Itaú BBA - Jair Bolsonaro is elected President

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Jair Bolsonaro is elected President

noviembre 1, 2018

Jair Bolsonaro won the presidential election with 55% of the valid votes, while parties usually considered more traditional lost seats in the congress.

The Brazilian economy in October 2018
 

Jair Bolsonaro wins the presidential election with 55% of valid votes. Parties considered more traditional lost seats in Congress. The Central Bank maintained the Selic benchmark interest rate stable at 6.5%. Unemployment declined in September. Retail sales performed strongly, but industrial production continues to slide. CPI (IPCA) accelerated in September and is expected to rise further in October. The consolidated public sector posted a primary budget deficit of BRL 24.6 billion in September.

Jair Bolsonaro is elected President with 55% of valid votes

Last Sunday, Jair Bolsonaro (PSL) became the 38th president of Brazil, to start his term on January 1, 2019. He obtained 55.1% of the valid votes, against 44.9% gained by his opponent, Fernando Haddad (PT).

In the state government elections, NOVO and PSL (Jair Bolsonaro's party), parties currently without governors, obtained important results. NOVO won in Minas Gerais, while PSL won the election in 3 states: Roraima, Rondônia and Santa Catarina. The last time the PSL had a governor elected was in 2002. On the other hand, the parties considered more traditional, such as MDB, PSDB, DEM and PT, lost the most ground compared to 2014. The MDB, for example, shrank from 6 to 3 governors, winning only in Pará, Alagoas and the Federal District.

Traditional parties lose seats in Congress

In the Lower House, PT elected 56 representatives (down from 61 currently), while other left-leaning parties[1] advanced from 63 to 80 seats. PSDB, DEM and MDB lost a significant number of seats (20, 14 and 17, respectively), while PSL elected 52 representatives and became the second largest party in the Lower House. NOVO, a party formed officially after the 2014 elections, took 8 seats. In the Senate, PT lost 3 seats (from 9 to 6), while other left-leaning parties advanced from 9 to 11. The number of Senators from the so-called “Big Center[2]” increased to 34 from 28. MDB went down from 19 to 11 Senators; PSDB receded from 12 to 8; DEM advanced from 4 to 7 Senators, while PSL got 4 seats.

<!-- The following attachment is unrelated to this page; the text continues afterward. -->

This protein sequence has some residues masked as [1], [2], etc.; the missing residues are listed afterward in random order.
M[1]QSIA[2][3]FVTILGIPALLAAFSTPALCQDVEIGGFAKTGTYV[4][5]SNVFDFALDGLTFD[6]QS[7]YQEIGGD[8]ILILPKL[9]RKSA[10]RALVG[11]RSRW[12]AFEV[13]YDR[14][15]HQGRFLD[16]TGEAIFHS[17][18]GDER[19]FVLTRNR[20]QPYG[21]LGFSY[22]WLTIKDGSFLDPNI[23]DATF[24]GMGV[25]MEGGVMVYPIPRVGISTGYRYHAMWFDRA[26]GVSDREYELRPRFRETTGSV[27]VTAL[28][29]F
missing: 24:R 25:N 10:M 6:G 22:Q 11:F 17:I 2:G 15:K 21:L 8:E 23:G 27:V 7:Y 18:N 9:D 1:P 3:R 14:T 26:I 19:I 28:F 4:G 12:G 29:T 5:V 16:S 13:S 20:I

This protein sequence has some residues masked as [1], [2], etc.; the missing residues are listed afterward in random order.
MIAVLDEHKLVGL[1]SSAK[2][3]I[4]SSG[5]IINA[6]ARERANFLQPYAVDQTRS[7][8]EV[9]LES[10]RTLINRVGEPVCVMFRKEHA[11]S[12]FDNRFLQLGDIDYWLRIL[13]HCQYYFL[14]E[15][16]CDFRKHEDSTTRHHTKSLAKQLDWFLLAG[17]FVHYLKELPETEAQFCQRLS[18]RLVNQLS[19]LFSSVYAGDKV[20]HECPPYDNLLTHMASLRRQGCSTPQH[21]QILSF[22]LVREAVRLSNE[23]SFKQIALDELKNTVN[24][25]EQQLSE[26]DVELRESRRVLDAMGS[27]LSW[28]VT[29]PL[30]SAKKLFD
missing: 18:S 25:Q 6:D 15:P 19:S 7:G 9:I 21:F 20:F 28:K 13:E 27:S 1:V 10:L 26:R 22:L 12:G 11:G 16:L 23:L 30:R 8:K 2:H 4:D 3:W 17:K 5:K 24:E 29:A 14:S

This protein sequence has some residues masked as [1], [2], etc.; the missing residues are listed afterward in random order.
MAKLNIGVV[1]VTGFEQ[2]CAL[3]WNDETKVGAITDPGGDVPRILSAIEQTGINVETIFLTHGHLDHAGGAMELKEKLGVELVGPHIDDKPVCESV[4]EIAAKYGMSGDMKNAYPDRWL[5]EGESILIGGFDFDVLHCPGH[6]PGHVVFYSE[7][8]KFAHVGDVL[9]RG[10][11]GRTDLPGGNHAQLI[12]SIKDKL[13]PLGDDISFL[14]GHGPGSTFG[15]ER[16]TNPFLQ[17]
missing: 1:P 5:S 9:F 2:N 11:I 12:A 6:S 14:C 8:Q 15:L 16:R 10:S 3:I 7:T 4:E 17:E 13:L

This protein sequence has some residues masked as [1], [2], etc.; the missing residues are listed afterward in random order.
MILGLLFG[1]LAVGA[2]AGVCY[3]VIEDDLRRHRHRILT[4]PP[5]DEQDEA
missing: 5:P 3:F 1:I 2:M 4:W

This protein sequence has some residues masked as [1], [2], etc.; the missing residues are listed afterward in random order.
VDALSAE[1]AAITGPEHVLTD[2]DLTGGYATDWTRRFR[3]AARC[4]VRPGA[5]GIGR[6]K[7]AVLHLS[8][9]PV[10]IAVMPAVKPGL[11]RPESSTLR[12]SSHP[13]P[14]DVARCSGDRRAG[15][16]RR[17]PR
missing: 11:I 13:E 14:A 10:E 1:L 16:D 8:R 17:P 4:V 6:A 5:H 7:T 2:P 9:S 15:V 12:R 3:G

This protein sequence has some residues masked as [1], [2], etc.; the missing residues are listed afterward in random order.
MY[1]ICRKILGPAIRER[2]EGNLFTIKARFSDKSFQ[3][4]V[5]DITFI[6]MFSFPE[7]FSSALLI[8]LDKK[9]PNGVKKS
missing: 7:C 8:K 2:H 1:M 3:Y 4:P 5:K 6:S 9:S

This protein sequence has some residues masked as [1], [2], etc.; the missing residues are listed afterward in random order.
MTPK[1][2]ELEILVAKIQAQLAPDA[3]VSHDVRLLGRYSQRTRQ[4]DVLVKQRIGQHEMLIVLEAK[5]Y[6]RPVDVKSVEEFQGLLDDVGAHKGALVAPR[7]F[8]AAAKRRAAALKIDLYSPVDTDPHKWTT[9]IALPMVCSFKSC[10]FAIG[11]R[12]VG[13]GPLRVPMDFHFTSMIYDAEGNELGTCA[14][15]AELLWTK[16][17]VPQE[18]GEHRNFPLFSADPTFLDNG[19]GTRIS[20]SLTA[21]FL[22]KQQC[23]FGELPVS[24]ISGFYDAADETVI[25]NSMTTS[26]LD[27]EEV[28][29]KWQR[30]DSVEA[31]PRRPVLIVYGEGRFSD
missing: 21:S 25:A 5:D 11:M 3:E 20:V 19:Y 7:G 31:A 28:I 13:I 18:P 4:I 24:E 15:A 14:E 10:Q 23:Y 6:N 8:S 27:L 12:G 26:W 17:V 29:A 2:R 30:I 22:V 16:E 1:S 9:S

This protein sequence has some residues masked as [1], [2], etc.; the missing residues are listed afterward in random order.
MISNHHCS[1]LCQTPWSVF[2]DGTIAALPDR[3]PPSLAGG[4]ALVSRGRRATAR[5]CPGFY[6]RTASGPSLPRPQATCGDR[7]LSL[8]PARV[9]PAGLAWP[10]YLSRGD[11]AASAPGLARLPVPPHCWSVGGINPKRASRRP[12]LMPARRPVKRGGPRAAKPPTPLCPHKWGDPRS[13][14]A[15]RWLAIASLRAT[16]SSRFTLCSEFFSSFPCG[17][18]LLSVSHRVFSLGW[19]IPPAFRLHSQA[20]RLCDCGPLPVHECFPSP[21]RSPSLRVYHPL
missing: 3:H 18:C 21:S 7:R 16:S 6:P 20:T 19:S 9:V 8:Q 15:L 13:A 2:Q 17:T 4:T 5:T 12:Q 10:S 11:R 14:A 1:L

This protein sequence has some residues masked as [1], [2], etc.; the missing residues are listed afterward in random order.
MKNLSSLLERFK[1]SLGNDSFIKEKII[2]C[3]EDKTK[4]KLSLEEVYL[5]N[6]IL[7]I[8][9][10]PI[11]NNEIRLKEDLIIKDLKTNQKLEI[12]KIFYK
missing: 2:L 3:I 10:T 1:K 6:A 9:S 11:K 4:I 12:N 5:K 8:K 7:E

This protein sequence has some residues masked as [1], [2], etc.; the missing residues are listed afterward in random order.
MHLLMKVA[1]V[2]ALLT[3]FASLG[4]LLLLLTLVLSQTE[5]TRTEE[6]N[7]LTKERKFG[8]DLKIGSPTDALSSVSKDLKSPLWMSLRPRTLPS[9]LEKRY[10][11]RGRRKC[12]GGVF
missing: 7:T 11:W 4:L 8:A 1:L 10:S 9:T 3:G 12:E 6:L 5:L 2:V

Central Bank keeps the Selic rate stable at 6.5%

The Copom delivered the expected decision, leaving the base rate unchanged at 6.5% pa, in a unanimous call. The statement brings few but relevant changes compared with the previous edition. In particular, whilst keeping the message that monetary stimulus may be gradually withdrawn in case the inflation outlook and/or the balance of risks around it worsen, Copom members concede that risks have become less asymmetric, i.e. with lesser dominance of upside concerns. The authorities present a set of forecasts, in the baseline scenario, with a constant Selic rate at 6.5% pa and the exchange rate at 3.70, that is fully consistent with the targeted path: 4.4% for 2018 (against a 4.5% target), 4.2% for 2019 (vs. 4.25%), and 4.1% for 2020 (vs. 4.0%). Under these circumstances, there is apparently no case for lifting the base rate in the near term, and it should end the year at 6.5% pa. We will learn more about the Copom´s thinking with the release of the meeting minutes on Tuesday, November 6, at 08:00 AM Brazil time.

Unemployment declines in September

Brazil’s nation-wide unemployment rate fell to 11.9% in September from 12.1% in August, printing in line with the median of market estimates and slightly below our call (12.0%). Compared to 3Q17, unemployment receded 0.5 p.p. Using our seasonal adjustment, employment advanced 1.1% qoq in the quarter ended in September and 1.5% yoy. Informal jobs resumed their influence on employment gains. Importantly, the performance of formal jobs surveyed by PNAD has not yet shown the improvement captured by the Ministry of Labor’s CAGED registry in recent months. The labor force grew 0.8% qoq and 0.8% yoy. The participation rate (ratio of the labor force to the working-age population, both seasonally adjusted) went up to 61.7% from 61.6% in the quarter ended in August, printing above its historical average (61.4%). As higher employment offset a higher participation rate, the seasonally-adjusted unemployment rate fell 0.2 p.p. to 12.0% in the quarter ended in September vs. the quarter ended in August.

Nominal wages advanced 1.6% qoq in the quarter ended in September and 5.0% yoy. The average real wage remained stable during the quarter and increased 0.6% yoy. With gains in employment, the real wage bill expanded 0.8% qoq and 2.2% yoy. 

Retail sales perform strongly in August, while industrial production extends its decline